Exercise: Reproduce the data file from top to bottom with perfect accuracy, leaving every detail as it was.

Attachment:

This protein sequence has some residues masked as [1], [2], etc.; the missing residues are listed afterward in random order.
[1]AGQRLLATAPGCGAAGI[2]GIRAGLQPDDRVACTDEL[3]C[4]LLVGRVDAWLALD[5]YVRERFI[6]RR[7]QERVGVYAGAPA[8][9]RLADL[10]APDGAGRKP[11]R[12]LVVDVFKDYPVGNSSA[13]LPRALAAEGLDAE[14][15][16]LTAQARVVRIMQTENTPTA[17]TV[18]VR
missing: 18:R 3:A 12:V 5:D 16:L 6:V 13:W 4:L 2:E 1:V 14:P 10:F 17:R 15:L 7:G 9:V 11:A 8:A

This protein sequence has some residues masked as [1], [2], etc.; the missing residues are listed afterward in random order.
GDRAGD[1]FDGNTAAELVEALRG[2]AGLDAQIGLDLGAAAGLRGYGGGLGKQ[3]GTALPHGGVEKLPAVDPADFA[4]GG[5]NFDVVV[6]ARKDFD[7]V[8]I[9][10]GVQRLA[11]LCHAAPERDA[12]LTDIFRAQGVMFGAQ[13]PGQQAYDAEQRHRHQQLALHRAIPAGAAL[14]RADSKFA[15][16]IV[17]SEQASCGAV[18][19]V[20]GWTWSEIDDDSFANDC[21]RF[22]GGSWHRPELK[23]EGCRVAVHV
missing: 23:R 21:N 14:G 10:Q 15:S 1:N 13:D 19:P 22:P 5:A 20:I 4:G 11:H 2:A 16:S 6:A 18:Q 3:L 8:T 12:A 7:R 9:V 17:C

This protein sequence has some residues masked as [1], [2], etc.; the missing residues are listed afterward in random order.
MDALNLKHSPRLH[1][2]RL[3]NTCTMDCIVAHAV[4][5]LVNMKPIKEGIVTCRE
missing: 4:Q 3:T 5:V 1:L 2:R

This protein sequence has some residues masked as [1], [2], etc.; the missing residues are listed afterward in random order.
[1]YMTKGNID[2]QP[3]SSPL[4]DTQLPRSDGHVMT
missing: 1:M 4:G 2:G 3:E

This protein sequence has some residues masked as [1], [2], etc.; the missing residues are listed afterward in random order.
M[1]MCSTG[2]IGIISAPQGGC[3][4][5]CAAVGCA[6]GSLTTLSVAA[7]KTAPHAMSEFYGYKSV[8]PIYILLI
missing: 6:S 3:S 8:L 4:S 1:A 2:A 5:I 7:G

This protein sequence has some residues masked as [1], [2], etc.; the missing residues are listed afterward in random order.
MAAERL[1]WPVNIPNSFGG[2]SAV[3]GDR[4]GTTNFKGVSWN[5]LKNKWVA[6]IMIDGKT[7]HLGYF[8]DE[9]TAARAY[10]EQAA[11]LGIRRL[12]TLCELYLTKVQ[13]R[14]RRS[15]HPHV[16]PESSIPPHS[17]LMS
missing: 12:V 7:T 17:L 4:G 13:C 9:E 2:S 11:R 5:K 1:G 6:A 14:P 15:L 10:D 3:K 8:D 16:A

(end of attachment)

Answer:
This protein sequence has some residues masked as [1], [2], etc.; the missing residues are listed afterward in random order.
[1]AGQRLLATAPGCGAAGI[2]GIRAGLQPDDRVACTDEL[3]C[4]LLVGRVDAWLALD[5]YVRERFI[6]RR[7]QERVGVYAGAPA[8][9]RLADL[10]APDGAGRKP[11]R[12]LVVDVFKDYPVGNSSA[13]LPRALAAEGLDAE[14][15][16]LTAQARVVRIMQTENTPTA[17]TV[18]VR
missing: 18:R 3:A 12:V 5:D 16:L 6:V 13:W 4:L 2:E 1:V 14:P 10:F 17:R 15:L 7:G 9:V 11:A 8:A

This protein sequence has some residues masked as [1], [2], etc.; the missing residues are listed afterward in random order.
GDRAGD[1]FDGNTAAELVEALRG[2]AGLDAQIGLDLGAAAGLRGYGGGLGKQ[3]GTALPHGGVEKLPAVDPADFA[4]GG[5]NFDVVV[6]ARKDFD[7]V[8]I[9][10]GVQRLA[11]LCHAAPERDA[12]LTDIFRAQGVMFGAQ[13]PGQQAYDAEQRHRHQQLALHRAIPAGAAL[14]RADSKFA[15][16]IV[17]SEQASCGAV[18][19]V[20]GWTWSEIDDDSFANDC[21]RF[22]GGSWHRPELK[23]EGCRVAVHV
missing: 23:R 21:N 14:G 10:Q 15:S 1:N 13:D 19:P 22:P 5:A 20:I 4:G 11:H 2:A 16:S 6:A 18:Q 3:L 8:T 12:A 7:R 9:V 17:C

This protein sequence has some residues masked as [1], [2], etc.; the missing residues are listed afterward in random order.
MDALNLKHSPRLH[1][2]RL[3]NTCTMDCIVAHAV[4][5]LVNMKPIKEGIVTCRE
missing: 4:Q 3:T 5:V 1:L 2:R

This protein sequence has some residues masked as [1], [2], etc.; the missing residues are listed afterward in random order.
[1]YMTKGNID[2]QP[3]SSPL[4]DTQLPRSDGHVMT
missing: 1:M 4:G 2:G 3:E

This protein sequence has some residues masked as [1], [2], etc.; the missing residues are listed afterward in random order.
M[1]MCSTG[2]IGIISAPQGGC[3][4][5]CAAVGCA[6]GSLTTLSVAA[7]KTAPHAMSEFYGYKSV[8]PIYILLI
missing: 6:S 3:S 8:L 4:S 1:A 2:A 5:I 7:G

This protein sequence has some residues masked as [1], [2], etc.; the missing residues are listed afterward in random order.
MAAERL[1]WPVNIPNSFGG[2]SAV[3]GDR[4]GTTNFKGVSWN[5]LKNKWVA[6]IMIDGKT[7]HLGYF[8]DE[9]TAARAY[10]EQAA[11]LGIRRL[12]TLCELYLTKVQ[13]R[14]RRS[15]HPHV[16]PESSIPPHS[17]LMS
missing: 12:V 7:T 17:L 4:G 13:C 9:E 2:S 11:R 5:K 1:G 6:A 14:P 15:L 10:D 3:K 8:D 16:A